MUTARE – African leaders are paying tribute to Archbishop Emeritus Desmond Tutu for his fearless campaign that helped end South Africa's brutal apartheid regime and bring democracy to the country.
But many of the same leaders have remained silent about the late Nobel Peace Prize winner's support for issues they're uncomfortable with, such as his support for LGBTQ rights, democratic freedoms and environmental issues.
Tutu died Sunday at age 90. His casket is to lie in state Thursday and Friday at St. George's Anglican Cathedral in Cape Town, where the public is invited to file past to pay their respects ahead of a requiem Mass and funeral on New Year's Day.
A celebration of Tutu's life, featuring the music and dancing that he loved, was held this week at Cape Town City Hall. Memorial services are planned in Johannesburg and other parts of South Africa.
Tutu was a “true son and icon of Africa. His contribution to the liberation struggle and unwavering position to peace, unity and good governance will forever be cherished,” Tanzanian President Samia Suluhu Hassan said without mentioning his support for the LGBTQ people who are threatened with arrest in Tanzania.
“Africa has lost a monument,” said Burundi President Evariste Ndayishimiye, accused by a U.N. commission in September of human rights violations.
Ethiopian Prime Minister Abiy Ahmed, who won the Nobel Peace Prize 25 years after Tutu did, praised his fellow laureate as “the embodiment of the struggle for liberation,” even though Tutu's foundation early this year warned that the war in Ethiopia's Tigray region amounted to genocide.
Revered across the continent for opposing apartheid in South Africa and helping the country’s peaceful transition to majority rule, Tutu went on to tackle some of Africa's most thorny issues and its leaders.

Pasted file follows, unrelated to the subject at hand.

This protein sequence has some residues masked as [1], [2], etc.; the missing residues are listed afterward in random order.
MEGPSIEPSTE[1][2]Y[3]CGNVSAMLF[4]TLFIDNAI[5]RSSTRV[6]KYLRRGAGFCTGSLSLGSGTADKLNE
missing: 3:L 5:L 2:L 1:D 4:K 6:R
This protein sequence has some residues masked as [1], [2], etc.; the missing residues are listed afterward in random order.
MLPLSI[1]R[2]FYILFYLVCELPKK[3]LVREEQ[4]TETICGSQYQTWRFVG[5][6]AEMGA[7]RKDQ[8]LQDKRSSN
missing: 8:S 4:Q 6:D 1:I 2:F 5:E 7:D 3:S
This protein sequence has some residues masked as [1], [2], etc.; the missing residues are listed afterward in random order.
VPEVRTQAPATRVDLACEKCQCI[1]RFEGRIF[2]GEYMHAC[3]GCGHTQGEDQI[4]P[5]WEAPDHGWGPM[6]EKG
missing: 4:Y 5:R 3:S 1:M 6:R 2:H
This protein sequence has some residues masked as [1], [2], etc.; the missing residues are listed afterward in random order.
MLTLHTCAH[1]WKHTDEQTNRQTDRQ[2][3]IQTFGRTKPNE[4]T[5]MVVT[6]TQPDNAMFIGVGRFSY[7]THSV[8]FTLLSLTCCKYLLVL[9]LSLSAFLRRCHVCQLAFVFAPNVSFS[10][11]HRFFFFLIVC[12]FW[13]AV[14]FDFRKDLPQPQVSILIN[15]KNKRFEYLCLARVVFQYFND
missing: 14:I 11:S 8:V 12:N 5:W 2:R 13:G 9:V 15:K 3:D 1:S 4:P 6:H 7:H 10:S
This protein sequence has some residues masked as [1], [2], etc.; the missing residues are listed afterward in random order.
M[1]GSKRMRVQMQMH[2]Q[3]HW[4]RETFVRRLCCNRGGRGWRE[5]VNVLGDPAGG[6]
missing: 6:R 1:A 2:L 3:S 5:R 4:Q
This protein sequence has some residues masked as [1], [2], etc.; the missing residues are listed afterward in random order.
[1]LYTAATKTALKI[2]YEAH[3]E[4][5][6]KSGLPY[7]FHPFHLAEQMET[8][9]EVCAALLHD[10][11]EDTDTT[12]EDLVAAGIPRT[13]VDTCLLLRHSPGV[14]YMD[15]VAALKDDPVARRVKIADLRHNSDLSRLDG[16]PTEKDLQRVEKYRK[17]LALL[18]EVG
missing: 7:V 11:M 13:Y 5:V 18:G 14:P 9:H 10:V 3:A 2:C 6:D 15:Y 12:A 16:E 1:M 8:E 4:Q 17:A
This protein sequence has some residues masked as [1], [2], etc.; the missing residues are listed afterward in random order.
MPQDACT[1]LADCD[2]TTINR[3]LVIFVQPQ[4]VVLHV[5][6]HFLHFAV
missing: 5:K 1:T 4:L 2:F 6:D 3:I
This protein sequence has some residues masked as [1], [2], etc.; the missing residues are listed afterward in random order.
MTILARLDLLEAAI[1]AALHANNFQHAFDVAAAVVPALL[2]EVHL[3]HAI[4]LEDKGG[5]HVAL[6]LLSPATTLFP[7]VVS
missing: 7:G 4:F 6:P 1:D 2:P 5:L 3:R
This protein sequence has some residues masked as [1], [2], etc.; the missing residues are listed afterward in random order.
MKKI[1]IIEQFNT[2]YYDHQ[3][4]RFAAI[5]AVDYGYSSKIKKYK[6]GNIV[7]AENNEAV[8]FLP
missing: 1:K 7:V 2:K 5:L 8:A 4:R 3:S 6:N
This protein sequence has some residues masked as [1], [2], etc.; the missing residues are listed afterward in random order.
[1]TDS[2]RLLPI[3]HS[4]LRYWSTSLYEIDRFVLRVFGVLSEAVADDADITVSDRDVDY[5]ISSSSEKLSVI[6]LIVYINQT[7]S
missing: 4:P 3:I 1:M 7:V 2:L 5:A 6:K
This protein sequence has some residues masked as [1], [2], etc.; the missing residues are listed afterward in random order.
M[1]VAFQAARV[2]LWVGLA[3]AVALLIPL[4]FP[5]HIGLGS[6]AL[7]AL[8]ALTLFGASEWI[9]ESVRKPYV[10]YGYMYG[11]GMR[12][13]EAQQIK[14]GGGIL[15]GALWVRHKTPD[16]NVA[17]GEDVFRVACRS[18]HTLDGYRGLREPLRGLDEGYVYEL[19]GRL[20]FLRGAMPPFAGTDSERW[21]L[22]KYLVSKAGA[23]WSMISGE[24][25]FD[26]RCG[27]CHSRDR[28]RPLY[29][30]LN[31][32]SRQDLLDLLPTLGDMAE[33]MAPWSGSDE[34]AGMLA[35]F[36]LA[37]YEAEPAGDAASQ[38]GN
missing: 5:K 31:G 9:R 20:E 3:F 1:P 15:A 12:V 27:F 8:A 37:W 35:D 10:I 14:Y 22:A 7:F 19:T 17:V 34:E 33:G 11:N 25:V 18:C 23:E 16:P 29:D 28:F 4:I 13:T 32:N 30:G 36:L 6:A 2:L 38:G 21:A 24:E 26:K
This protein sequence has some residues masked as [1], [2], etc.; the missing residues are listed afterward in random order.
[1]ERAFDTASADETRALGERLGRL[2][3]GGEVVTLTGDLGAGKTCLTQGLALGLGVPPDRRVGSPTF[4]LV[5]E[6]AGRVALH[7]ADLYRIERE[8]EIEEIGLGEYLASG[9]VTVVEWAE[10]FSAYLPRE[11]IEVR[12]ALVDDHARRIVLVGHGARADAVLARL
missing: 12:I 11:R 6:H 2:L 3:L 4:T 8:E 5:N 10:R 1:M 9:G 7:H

He criticized South African President Thabo Mbeki for denying HIV/AIDS and preventing the government from distributing life-saving treatments. He lambasted South Africa's next president, Jacob Zuma, for alleged corruption.
He compared a proposed law criminalizing homosexuality in Uganda to apartheid South Africa’s laws that banned inter-racial sexual relations.
Tutu was “ahead of his time,” Nic Cheeseman, a politics professor and specialist in African politics at the University of Birmingham in Britain, said.
“Many great people have one great fight in them, then they become blinkered and support the new status quo,” Cheeseman said. “Tutu continued to see injustice — economic, racial and sexual — and understood there were more battles to be won. He did not stop with the fall of apartheid.”
After apartheid ended in South Africa ended in the early 1990a, Tutu urged the international community to punish the military junta of the late Nigerian dictator Sani Abacha with sanctions after it hanged environmental activist and playwright Ken Saro Wiwa and other activists in 1995.
As evidence mounted of the killings of tens of thousands of people and displacement of many in Sudan's Darfur region, Tutu lashed out at African leaders for supporting and protecting then-Sudanese leader Omar al Bashir from an International Criminal Court warrant of arrest for genocide, crimes against humanity and war crimes.
“He believed in the universality of human rights,” Stephen Brown, a professor at the University of Ottawa’s School of Political Studies, said of Tutu. “He held profound convictions no matter how risky or unpopular it could be to advocate what he believed in."
Tutu repeatedly clashed with Zimbabwe's former ruler, the late Robert Mugabe, whom he said resembled a “caricature of an African dictator.” In turn, Mugabe dismissed Tutu for supporting gay rights, calling him “an angry, evil and embittered little bishop.”
Africa's opposition leaders have mourned Tutu's death.
“A giant has fallen,” tweeted Ugandan opposition leader Bobi Wine, a constant target of harassment by Uganda’s government.
“If you are neutral in situations of injustice, you have chosen the side of the oppressor,” tweeted a Tanzanian opposition party, the Alliance for Change and Transparency, repeating one of Tutu’s most famous quotes.